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What we learned from playing the new F1 Manager 2024 game

by Nathan Quinn
6 min read

F1 Manager 2024 is the third entry in the management game franchise developed by Frontier, a series which has generated a lot of hype that it's never quite lived up to.

With this year’s game, the developers have refocused their efforts towards the off-track side of the game.

There are a number of new features and refinements of existing ones that have been made to make each career mode playthrough more bespoke and less repetitive in the long run.

We’ve had a hands-on look at the game and delved into the off and on-track portions of F1 Manager 2024 to what exactly has changed and how much the series has progressed.

The headline new feature

The headline addition to this year’s instalment is the ability to create your own team and manage them as the 11th entry on the grid. Our time with the game allowed us to set up a team and take part in the first race of the season with it.

What’s immediately apparent is a lot of cues have been taken from EA and Codemasters F1 game series when it comes to the UI and team creation. The livery design system is very similar in terms of colour and finish options and adapting pre-made livery templates.

It does set itself apart from the main F1 series though by being able to have gradients in your liveries and drivers’ race suits, as well as by having greater control over sponsorship placements.

There’s six different ‘origins’ - which act as different starting scenarios for your team. Ultimately though you have control over how much money you start with, the quality of your car and team’s facilities, your power unit supplier and who you employ.

A backmarker quality outfit will limit your options for drivers and backroom staff, but you’ll always be given the option of some existing F1 drivers, those in the feeder categories and some of the game’s fictional personnel.

If you opt for real-life staff then the other 10 teams react accordingly, so the signing of Alex Albon to our created team meant Williams started 2024 with F2 driver Richard Verschoor racing alongside Logan Sargeant.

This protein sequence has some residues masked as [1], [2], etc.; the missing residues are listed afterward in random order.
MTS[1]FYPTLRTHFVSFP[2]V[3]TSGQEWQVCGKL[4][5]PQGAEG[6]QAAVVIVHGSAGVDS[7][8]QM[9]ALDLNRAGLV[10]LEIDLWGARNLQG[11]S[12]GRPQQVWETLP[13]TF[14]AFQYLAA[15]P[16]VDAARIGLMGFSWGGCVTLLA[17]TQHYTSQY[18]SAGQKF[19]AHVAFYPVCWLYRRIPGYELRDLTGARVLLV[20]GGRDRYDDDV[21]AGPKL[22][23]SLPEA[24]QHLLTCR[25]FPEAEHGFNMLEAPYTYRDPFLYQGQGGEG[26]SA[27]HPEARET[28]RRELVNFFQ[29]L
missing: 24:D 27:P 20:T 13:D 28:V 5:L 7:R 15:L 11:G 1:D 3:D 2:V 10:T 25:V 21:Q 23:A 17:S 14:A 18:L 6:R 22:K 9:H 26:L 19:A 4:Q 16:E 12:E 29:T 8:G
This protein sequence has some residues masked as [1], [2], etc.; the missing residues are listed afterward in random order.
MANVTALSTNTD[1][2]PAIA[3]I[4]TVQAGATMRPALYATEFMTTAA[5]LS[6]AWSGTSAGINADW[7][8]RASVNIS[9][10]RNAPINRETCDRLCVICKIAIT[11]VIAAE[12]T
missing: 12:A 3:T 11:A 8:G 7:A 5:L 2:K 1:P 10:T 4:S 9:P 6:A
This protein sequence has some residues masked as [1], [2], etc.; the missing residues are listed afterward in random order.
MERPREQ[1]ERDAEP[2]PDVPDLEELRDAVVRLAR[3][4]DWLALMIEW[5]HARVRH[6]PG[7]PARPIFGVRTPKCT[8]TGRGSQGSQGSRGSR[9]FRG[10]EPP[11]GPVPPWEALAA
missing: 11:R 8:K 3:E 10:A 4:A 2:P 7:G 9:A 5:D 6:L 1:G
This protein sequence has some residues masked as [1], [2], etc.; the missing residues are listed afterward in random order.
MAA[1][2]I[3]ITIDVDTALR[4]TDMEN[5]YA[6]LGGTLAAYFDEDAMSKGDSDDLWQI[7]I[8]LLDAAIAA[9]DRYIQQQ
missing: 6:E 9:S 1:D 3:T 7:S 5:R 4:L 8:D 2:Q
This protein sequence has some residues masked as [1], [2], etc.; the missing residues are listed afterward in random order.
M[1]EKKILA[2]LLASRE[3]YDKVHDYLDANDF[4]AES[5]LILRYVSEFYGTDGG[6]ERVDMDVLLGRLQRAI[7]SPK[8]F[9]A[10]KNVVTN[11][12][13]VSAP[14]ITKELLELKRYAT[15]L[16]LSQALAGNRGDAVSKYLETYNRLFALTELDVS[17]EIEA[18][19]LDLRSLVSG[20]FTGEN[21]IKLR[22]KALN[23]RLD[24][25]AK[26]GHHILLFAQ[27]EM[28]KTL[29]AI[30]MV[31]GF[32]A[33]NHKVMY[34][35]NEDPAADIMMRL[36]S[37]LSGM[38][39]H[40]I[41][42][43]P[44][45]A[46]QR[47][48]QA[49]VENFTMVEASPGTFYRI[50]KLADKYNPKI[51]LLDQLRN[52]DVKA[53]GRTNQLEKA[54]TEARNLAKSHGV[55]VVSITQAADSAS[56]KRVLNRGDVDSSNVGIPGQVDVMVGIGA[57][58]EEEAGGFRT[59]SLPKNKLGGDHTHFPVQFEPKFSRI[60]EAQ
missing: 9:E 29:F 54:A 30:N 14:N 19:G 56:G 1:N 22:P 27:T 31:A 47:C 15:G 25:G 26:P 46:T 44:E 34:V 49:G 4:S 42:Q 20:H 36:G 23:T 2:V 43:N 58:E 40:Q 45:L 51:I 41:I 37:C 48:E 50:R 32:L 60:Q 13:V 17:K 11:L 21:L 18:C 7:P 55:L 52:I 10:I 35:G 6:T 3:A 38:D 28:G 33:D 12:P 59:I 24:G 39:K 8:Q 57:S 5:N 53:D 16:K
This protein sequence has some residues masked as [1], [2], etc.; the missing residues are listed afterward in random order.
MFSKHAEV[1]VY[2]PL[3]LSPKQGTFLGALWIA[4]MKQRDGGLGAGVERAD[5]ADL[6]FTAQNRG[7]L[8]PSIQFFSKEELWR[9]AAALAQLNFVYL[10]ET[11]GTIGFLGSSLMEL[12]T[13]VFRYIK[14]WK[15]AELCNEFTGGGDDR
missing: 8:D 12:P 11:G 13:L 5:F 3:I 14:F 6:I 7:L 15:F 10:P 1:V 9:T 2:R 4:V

All-new sponsorship system

Obviously the look of an F1 team wouldn’t be complete without sponsor logos on your car and drivers’ race suits. Running your own team means signing your own sponsorship deals - with each potential backer offering different amounts of money on different terms.

How much this impacts the running of the team long-term is something we weren’t able to try out. But from race to race it requires you to select certain events to meet a pre-agreed engagement target - similar to the activities from F1 23’s 'My Team' mode.

In contrast to Codemasters, Frontier allows you to manually position, scale, rotate and colour your sponsor’s logos on your car and race suits, rather than just placing them in certain preset slots. That same level of customisation also applies when creating your own team’s logo.

Accompanying this are pre-race targets you set for each of your drivers, with higher promised results netting you more money if you meet your objective. It's a system that will be familiar to anyone who’s played any of the Motorsport Manager games.

Mechanical failures

Previous F1 Manager games have put the emphasis on the racing side of running an F1 team but one big omission in F1 Manager 2022 and 2023 was the lack of random reliability failures.

In earlier entries they would only occur if a component completely ran out of life, and doing that would require a lot of negligence and cost you huge amounts of laptime long before your car would stop running.